Does Red Light Therapy Work For Hair Loss?
According to The American Academy of Dermatology, around 80 million women and men in the U.S. are suffering from hair loss. If you are one of them, you can relate to the struggle of slowing down balding or thinning. Hair loss can take a tremendous toll on your mental health. A normal person may lose up to 100 hairs from their scalp daily, but these grow back naturally. For some people, a number of factors play a key role in halting natural hair growth and, in some cases, accelerating hair loss. This can happen due to:
- Increasing age
- Hormonal imbalance
- Poor nutrition
- Stress & anxiety
- Health conditions, such as diabetes and lupus
- Side effects of medical treatment, i.e., chemotherapy
How Does Red Light Restore Hair?Red light therapy is found to be effective in treating hair loss without any side effects caused by other hair loss treatments. The red light works by enhancing the blood circulation to your scalp, which in turn stimulates the metabolic activity in the hair follicles, causing hair growth. When suffering from hair loss, you lose only hair, not the follicles that anchor the hair stands to the skin. A hair bulb, present at the base of the follicle, together with papilla and matrix are responsible for initiating hair growth. If the cells of hair follicles, papilla, and matrix are not functioning normally, they would not be able to support normal hair growth. It may slow down or cease altogether. The red light, being able to penetrate the skin, stimulates the cells in papilla and matrix to generate more energy. This results in a more successful replication of these cells, which then leads to new hair growth from follicles which were previously dormant.
Other Important Roles of Red-Light Therapy
- Creation of New Capillaries: Increased synthesis of new blood vessels helps to significantly improves blood circulation to the scalp. This enables to enhance the nutrition as well as oxygen supply to hair follicles. Moreover, the waste can be removed more efficiently that may have previously led to hair follicle damage. A study linked improved blood circulation to healthier and thicker hair growth.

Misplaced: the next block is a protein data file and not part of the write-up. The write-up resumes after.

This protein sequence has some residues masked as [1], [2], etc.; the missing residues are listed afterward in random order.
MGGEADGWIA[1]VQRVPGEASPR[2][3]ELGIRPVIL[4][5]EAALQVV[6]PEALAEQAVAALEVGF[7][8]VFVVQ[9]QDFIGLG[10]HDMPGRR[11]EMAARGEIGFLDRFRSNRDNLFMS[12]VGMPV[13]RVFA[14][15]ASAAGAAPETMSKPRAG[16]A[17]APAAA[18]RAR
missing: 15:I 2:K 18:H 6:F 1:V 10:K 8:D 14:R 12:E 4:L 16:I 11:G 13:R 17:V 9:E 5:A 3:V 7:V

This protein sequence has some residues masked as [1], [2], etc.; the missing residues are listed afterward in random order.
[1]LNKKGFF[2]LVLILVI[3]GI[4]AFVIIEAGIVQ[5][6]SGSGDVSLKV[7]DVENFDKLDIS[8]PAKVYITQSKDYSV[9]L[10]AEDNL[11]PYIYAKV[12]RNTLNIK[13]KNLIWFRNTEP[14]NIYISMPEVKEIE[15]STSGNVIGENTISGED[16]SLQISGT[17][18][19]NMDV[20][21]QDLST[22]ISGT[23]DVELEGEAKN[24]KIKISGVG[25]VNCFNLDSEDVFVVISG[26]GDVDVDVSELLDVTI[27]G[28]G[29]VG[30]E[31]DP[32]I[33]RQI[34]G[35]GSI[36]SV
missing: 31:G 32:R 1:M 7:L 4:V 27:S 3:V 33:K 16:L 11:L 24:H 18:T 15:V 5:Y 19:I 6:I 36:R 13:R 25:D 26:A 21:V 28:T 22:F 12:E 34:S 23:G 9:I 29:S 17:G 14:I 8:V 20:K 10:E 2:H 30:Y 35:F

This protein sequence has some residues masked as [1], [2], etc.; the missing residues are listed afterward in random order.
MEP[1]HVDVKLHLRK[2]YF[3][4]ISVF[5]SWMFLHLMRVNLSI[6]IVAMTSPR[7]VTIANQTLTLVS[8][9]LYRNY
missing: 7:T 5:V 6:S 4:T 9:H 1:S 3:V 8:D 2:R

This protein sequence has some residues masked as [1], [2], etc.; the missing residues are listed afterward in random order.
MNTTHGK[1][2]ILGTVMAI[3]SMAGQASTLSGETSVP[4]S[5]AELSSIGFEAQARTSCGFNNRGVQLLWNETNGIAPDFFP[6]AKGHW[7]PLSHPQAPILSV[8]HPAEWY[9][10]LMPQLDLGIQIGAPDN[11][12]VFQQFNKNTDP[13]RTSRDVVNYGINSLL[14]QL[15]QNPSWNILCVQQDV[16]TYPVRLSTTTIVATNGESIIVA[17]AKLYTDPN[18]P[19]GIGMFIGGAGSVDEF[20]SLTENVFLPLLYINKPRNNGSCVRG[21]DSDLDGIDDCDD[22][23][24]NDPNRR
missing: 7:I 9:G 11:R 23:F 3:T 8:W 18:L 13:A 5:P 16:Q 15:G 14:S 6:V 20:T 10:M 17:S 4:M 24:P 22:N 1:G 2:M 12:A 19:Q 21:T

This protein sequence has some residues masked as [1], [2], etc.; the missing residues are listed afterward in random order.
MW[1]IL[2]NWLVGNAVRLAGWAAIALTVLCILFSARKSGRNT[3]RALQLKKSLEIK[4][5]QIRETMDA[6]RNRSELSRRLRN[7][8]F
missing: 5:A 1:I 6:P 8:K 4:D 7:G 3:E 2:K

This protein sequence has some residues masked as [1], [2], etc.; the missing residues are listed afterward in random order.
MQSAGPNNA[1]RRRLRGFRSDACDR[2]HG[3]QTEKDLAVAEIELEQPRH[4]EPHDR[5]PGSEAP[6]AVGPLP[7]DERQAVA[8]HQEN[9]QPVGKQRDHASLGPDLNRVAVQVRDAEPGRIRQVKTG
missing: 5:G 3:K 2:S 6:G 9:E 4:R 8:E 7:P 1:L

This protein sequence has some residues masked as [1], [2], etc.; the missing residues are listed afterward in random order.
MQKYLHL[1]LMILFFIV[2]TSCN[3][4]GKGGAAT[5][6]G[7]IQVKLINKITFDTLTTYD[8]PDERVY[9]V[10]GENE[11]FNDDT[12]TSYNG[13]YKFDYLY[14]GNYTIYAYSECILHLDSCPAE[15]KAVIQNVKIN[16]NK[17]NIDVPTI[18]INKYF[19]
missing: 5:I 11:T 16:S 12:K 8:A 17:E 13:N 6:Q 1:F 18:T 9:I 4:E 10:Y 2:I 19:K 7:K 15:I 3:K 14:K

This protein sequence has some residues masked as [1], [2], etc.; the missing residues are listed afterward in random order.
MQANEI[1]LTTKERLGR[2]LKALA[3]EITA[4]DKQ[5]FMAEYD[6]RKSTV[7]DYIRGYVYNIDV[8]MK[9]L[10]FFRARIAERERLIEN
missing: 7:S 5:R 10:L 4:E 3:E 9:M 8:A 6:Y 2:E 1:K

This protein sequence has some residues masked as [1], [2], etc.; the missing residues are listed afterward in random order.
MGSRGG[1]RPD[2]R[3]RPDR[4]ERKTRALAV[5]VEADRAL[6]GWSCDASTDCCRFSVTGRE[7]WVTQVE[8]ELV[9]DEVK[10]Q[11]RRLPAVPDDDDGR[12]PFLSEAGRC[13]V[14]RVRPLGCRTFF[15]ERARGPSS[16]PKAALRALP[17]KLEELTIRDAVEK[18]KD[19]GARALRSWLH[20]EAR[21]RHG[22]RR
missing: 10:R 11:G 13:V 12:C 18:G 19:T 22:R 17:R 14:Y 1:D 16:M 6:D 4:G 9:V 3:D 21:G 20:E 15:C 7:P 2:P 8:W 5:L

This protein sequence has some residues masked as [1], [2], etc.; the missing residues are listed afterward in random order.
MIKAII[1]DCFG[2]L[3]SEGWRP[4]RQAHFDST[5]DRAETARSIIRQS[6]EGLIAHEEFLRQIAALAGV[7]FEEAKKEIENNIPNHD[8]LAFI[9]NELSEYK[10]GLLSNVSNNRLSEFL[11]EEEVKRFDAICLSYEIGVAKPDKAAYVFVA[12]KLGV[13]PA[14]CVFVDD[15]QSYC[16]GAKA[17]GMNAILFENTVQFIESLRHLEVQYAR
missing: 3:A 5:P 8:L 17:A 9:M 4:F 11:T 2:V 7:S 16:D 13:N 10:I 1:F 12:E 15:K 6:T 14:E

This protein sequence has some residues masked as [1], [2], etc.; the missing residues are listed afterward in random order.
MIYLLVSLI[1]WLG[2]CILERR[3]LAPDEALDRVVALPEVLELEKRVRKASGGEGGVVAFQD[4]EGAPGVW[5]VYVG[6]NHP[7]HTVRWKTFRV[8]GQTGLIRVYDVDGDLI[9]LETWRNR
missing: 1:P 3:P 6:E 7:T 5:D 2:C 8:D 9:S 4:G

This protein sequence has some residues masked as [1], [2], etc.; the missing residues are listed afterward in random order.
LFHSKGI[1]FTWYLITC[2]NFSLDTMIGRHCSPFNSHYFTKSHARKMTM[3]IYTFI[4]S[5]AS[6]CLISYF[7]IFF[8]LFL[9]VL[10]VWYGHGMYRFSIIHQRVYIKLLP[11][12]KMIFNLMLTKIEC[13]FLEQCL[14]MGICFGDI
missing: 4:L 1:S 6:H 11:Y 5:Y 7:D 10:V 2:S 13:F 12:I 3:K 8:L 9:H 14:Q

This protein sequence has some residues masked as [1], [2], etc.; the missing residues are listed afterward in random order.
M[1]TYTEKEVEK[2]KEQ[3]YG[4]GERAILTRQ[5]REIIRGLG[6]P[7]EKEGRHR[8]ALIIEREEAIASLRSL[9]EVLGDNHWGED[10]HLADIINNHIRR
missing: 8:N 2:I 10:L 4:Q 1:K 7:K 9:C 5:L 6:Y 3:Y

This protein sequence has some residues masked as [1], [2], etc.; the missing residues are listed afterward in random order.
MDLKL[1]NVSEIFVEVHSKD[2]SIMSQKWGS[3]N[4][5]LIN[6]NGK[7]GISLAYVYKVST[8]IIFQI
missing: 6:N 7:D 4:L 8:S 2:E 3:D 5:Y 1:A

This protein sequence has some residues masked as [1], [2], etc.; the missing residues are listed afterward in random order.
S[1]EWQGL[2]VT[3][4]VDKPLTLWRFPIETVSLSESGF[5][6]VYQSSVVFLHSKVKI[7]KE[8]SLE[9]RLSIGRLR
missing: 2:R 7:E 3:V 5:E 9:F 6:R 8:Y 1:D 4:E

- Improves Collagen Synthesis: Your hair is mainly composed of a protein, known as keratin. Collagen, a different type of protein plays the role of an antioxidant to fight damage caused by free radicals. These compounds are known to damage hair follicles, which leads stunt to grow hair. Enhanced collagen production indirectly means less oxidative damage caused by free radicals; hence, leading to increased hair growth.
- Stimulates Adenosine Triphosphate Synthesis: ATP is a coenzyme used for fueling cellular structures. Enhanced ATP production by red light causes individual cells in the hair follicles to increase their metabolism and replication. This restoration of energy within cellular structures of the hair follicles means more keratin is produced by papilla – translating to enhanced hair growth.
BottomlineHair loss is a serious problem faced by millions of people around the world. Red light therapy offers a very efficient solution with no side effects. At most, you experience redness due to overuse of red-light therapy and will fade away quickly. On the other hand, hair restoration medication may cause severe side effects such as unwanted hair growth, acne, burning of the scalp, changes in blood pressure, headache, etc. But that’s not the case with red light therapy because it works by naturally stimulating the growth process, and the hair only grows back where it normally would have under ideal circumstances. References:
- Massachusetts General Hospital. (2001, February 19). Blood Vessels Hold Key To Thicker Hair Growth. ScienceDaily. Retrieved November 29, 2020 from www.sciencedaily.com/releases/2001/02/010215074636.htm
- Chi, C. F., Cao, Z. H., Wang, B., Hu, F. Y., Li, Z. R., & Zhang, B. (2014). Antioxidant and functional properties of collagen hydrolysates from Spanish mackerel skin as influenced by average molecular weight. Molecules (Basel, Switzerland), 19(8), 11211–11230. https://doi.org/10.3390/molecules190811211
- Glynis A. (2012). A Double-blind, Placebo-controlled Study Evaluating the Efficacy of an Oral Supplement in Women with Self-perceived Thinning Hair. The Journal of clinical and aesthetic dermatology, 5(11), 28–34.